Chin State and the Myanmar Conflict

COVID19 has exacerbated conflict in many regions. There are complex social and political consequences to the pandemic, and countless lives lost due to the compounding effects of pre-existing conflict. Stories like this illustrate why peacebuilding is equally as important as medical treatment during the pandemic.

The Chin State, occupied by 110,000 predominantly Christian chin, is caught in the crossfire between the Arakam Army and the Burmese Military (Tatmadaw). Clashes have re-emerged and worsened between the two parties, leaving dozens dead and thousands displaced.  The Burmese Military implemented a Four-Cut strategy to deprive the Arakan Army of food, funds, intelligence, and recruits. However, because the Chin state is positioned between the two combatant groups, the Chin people now suffer shortages and high prices for food, shelter, and medicine. 

The Burmese Army (Tatmadaw) now occupies the Paletwa Township, an area of 1,370 square miles consisting of 400 villages near the Bangladesh border. This, and neighboring townships, are home to thousands of Internally Displaced Persons (IDPs) who are scattered throughout the area or concentrated in IDP camps. The main camps host close to 9,000 people, mainly women and children, all in dire need of humanitarian assistance.  Emergency relief (rice, oil, and salt) was delivered to a neighboring township in April, but only enough for 2,6000 people for two months. The World Food Program has not yet been able to reach Paletwa.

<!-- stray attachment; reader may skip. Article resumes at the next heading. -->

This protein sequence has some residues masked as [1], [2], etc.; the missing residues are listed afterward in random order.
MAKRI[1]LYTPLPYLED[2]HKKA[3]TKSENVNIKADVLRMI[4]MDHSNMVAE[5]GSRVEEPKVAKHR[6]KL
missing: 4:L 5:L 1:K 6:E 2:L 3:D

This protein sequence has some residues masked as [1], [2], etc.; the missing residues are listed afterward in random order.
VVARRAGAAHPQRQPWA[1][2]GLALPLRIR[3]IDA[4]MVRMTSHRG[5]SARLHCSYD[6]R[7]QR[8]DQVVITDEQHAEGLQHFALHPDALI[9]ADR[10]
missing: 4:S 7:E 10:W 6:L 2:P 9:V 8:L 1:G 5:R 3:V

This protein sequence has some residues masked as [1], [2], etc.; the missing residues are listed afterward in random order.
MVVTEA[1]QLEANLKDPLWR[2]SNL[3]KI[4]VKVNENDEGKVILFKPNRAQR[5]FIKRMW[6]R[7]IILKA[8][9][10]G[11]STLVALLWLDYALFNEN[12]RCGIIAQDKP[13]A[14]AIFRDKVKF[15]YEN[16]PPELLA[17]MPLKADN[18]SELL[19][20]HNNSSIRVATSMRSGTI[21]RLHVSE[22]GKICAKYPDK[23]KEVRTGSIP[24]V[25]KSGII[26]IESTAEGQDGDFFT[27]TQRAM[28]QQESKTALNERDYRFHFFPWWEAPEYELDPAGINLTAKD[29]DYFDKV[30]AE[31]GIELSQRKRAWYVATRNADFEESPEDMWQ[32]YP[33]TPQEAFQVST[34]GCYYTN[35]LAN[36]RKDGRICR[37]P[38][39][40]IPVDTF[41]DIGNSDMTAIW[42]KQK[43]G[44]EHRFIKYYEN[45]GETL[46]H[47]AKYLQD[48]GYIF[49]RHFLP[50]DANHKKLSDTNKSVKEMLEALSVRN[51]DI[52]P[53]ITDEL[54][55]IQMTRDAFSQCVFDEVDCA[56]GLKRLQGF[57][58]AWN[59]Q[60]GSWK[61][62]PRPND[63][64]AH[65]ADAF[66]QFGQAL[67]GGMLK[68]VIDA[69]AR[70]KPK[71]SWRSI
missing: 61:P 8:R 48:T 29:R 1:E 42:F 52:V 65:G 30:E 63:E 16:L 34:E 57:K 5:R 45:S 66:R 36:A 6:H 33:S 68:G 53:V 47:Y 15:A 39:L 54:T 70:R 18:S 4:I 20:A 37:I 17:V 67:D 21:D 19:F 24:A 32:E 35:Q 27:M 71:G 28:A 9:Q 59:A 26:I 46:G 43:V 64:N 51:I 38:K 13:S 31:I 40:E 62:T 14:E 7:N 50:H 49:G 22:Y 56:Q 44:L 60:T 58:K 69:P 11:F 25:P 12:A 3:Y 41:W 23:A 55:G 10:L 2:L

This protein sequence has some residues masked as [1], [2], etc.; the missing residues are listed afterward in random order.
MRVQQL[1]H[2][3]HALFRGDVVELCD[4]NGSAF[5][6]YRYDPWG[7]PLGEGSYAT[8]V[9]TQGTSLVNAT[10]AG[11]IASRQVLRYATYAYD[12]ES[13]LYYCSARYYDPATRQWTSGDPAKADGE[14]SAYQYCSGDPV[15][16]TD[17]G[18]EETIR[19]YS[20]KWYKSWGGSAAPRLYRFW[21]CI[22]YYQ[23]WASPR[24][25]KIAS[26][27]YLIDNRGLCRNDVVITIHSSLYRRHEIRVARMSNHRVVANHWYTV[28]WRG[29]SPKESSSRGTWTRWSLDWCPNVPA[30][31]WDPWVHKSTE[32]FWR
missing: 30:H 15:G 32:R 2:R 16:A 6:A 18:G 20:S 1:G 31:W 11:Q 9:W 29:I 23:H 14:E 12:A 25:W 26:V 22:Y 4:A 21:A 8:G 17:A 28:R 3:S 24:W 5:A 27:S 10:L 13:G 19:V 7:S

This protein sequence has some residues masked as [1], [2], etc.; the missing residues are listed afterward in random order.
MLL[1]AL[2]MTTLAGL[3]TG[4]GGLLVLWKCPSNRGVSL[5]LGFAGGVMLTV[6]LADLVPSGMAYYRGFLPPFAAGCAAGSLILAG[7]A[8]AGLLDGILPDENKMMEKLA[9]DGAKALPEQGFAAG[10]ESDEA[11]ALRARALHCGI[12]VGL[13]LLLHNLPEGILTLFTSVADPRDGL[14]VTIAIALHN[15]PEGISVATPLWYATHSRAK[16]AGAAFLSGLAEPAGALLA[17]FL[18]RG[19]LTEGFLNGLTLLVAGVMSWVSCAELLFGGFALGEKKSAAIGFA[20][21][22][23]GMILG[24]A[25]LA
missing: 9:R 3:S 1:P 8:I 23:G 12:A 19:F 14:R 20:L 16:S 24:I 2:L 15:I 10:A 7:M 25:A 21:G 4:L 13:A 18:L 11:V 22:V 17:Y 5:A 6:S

While IDPs struggle for rice and oil, the combatants exchange barbs and bullets. The Office of the Commander in Chief of Defence Services has declared a ceasefire in the area until 31 August 2020, for the containment, prevention, and treatment of Covid-19. 

However, the ceasefire does not extend to areas where ‘terrorist groups’ have positions — such as Paletwa Township. The Arakan Army’s response was that the cease-fire is a deliberate attempt to use the pandemic to take military and political advantage. The United Nations Security Council was due to discuss the situation in a closed-door session on 14 May 2020.

Mediators Beyond Borders International will send a representative to assess and assist the situation in Chin State. Shadia Marhaban is an international mediator, capacity builder, and activist from Aceh, Indonesia. She is familiar with the area and is prepared to go as soon as travel restrictions ease. 

Through MBBI’s regional liaison and her own network in the Chin State, Shadia will meet local humanitarian organizations, work with embassies, meet leaders, identify methods to deliver aid, and facilitate peace discussions. If permitted, Shadia will visit affected communities in Paletwa to assess first-hand the impact the conflict is having on the Chin and other ethnic groups. 

This life-saving work requires travel, translators, immersive fieldwork, specialized expertise, and complex coordination, which could be achieved at a modest budget of USD $15,000.